Several months ago I posted “There’s a WRONG Way and a RIGHT Way to Set Goals,” which I wrote the week before Christmas. In it I talked about the right ways to set goals for the new year. I enjoyed writing that column and was delighted that so many friends told me they enjoyed reading it.

Although that article didn’t cover setting daily goals, after writing it I began setting three goals that I wanted to accomplish each day. At night I wrote in my notebook three specific things that I planned to definitely get done the following day – no matter what. Just three!

And then – all hell broke loose.

But a little background first. I am blessed with the most awesome, loving, fabulous family and this past Christmas we all (except my son and his daughters) pot-lucked at my house. There were 17 family members gathered around my big table and harmony reigned as the house was full of happy chatter, laughing, eating, and clowning around.

Later that evening ten went home and six others set up camp in my house, while pillows and comforters and tri-fold mattresses came out of their closet home to add to the chaos.

What happened next proved once again that John Lennon was right when he said, “Life is what happens when you’re making other plans.”

Picture this – on second thought – don’t picture it: the septic system backed up and my bathroom floor flooded. It was ankle-deep and since there’s no lip on my walk-in shower, the fluids just continued winding their way under the cabinet and out into the hallway – soaking my white carpeting. (Yes, white! When I insisted on white for carpeting the whole bedroom level here in New Mexico, I was still in New Jersey, blissfully unaware of New Mexico mud – and I didn’t have a dog.) “Mess” is too weak a word to describe what I had to deal with.

You don’t need the details of how I bailed and cleaned up for seven straight hours and ripped out the carpeting in the hallway the next day. The real point of this story is that “stuff” always happens. While dealing with this domestic disaster, I realized the most important “goal” every day is awareness consciousness – monitoring the state of my own consciousness – and totally accepting “what is.” And that’s what I did.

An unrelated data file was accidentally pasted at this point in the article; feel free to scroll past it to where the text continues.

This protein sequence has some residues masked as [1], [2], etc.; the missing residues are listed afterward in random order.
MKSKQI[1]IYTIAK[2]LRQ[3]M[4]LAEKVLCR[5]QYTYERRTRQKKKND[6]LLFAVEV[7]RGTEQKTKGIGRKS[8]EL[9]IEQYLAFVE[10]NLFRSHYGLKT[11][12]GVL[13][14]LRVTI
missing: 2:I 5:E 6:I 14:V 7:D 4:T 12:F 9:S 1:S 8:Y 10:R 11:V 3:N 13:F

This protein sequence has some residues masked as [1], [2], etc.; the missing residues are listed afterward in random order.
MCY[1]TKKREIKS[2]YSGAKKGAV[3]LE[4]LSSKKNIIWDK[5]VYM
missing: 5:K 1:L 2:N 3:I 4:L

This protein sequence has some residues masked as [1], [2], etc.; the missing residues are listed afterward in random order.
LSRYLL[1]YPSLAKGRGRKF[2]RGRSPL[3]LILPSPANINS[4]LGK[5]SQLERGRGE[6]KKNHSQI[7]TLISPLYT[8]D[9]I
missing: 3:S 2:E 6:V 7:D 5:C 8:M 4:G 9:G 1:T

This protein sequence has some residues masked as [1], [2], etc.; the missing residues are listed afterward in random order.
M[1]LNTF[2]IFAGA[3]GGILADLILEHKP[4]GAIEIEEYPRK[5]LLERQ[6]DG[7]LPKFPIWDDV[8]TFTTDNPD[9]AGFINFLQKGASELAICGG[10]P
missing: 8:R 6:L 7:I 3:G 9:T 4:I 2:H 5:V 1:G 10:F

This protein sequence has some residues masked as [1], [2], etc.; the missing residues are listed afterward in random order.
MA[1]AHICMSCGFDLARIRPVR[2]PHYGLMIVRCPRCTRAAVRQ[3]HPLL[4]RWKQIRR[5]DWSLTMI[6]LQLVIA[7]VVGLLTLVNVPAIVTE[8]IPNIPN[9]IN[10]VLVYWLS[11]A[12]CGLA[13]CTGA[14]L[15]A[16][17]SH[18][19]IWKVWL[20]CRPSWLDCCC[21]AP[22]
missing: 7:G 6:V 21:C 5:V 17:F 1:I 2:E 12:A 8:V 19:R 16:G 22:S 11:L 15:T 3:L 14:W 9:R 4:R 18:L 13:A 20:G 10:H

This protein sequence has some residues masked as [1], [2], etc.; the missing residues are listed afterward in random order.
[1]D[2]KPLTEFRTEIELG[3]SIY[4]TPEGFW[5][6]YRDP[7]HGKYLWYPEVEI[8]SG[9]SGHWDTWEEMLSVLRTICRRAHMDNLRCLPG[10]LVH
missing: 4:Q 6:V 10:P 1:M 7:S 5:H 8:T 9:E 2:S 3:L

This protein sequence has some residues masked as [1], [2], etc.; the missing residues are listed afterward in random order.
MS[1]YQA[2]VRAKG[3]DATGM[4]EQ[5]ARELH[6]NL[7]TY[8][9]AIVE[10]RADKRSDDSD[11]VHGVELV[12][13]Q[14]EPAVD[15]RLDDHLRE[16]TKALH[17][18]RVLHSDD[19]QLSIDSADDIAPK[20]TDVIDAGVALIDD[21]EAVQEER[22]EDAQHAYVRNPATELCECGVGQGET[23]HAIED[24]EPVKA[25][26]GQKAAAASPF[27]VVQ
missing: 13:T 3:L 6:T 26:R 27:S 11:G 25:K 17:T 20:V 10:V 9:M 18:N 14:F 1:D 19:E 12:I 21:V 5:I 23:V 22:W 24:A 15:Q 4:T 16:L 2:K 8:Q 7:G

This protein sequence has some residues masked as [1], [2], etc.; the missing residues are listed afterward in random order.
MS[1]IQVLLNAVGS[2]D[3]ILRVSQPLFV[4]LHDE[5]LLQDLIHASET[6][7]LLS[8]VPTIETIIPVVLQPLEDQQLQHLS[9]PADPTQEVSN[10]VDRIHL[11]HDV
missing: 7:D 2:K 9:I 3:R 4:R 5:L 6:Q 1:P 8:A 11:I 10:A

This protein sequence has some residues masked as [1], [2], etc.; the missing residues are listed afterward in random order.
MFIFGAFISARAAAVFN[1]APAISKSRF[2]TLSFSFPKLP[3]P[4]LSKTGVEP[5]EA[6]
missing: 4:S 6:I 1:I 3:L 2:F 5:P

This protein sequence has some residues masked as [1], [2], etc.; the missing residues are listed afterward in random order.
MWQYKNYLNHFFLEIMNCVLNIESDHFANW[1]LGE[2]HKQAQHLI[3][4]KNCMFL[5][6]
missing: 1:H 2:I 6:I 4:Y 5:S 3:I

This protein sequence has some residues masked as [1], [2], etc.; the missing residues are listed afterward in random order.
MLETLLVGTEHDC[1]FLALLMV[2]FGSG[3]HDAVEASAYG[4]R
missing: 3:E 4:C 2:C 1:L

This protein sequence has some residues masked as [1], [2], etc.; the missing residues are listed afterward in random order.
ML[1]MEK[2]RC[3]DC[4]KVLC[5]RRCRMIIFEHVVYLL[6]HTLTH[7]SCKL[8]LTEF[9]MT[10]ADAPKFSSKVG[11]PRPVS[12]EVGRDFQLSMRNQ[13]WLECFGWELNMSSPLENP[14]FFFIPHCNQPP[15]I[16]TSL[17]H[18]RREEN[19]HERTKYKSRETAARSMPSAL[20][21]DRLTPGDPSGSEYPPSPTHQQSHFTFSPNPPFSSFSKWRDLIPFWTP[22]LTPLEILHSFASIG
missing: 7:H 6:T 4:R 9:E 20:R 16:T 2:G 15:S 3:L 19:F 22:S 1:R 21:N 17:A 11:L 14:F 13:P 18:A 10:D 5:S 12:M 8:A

It didn’t change what was happening in my manifested world but it certainly helped me keep a sense of humor and stay focused in the “now.”

What does this have to do with growing younger? Everything. The number one aging factor is stress, which doesn’t come from what’s happening to us, but from our reaction to what’s happening. The cells in our body respond to our consciousness, as the new scientific field of epigenetics shows us. Prominent cell biologists like Dr. Bruce Lipton tell us that our reaction to each new experience triggers genetic changes in our cells.

If what you’re experiencing makes you want to tear your hair out and scream at the top of your lungs, go ahead. In the beginning. You don’t want to suppress your frustration and have it explode with more force later. But then start creating a habit of practicing awareness consciousness by watching your thoughts. You’ll be amazed at how calm you can be when all hell breaks loose.

If you want joyful, happy, healthy cells, train yourself to be aware of what’s in your consciousness and be okay with “what is” – no matter what stuff is happening when you’re making other plans.

Joy and Blessings!


P.S. Please comment and share your experiences with practicing consciousness awareness – or NOT practicing it. I want to hear from you.

Author's Bio: 

Author, columnist and keynote speaker Ellen Wood, fires up audiences everywhere to rethink their concepts of aging. Her radiance alone is empowering but she also teaches practical action steps on how to grow young in body, mind and spirit. Ellen’s powerful anti-aging program combines knowledge and processes from scientific studies with step-by-step daily age-reversing practices. At 73, she is living proof that so-called “normal” signs of aging can be avoided and/or reversed.

Not long into retirement, Ellen began to experience some of the predictable signs of aging and, at first, thought she would just age gracefully. That all changed one day when she recalled the energy, joy and excitement she’d experienced when she was younger – and decided not to grow old. That pivotal decision led her to research what is - and isn’t - true about aging, and to develop her own program of daily practices. Ellen began her anti-aging program in 2004 and soon regained the energy, vitality and mental acuity she had 30 years before. Now it’s her mission to share her discoveries and change society by transforming the way people age. Ellen is truly a pioneer of age-reversing consciousness.

Ellen Wood’s book, The Secret Method for Growing Younger, and teachings have been endorsed by numerous authors and physicians including Marianne Williamson, Dr. Norm Shealy, Larry Dossey, Barbara de Angelis and Dr. Richard Moss.

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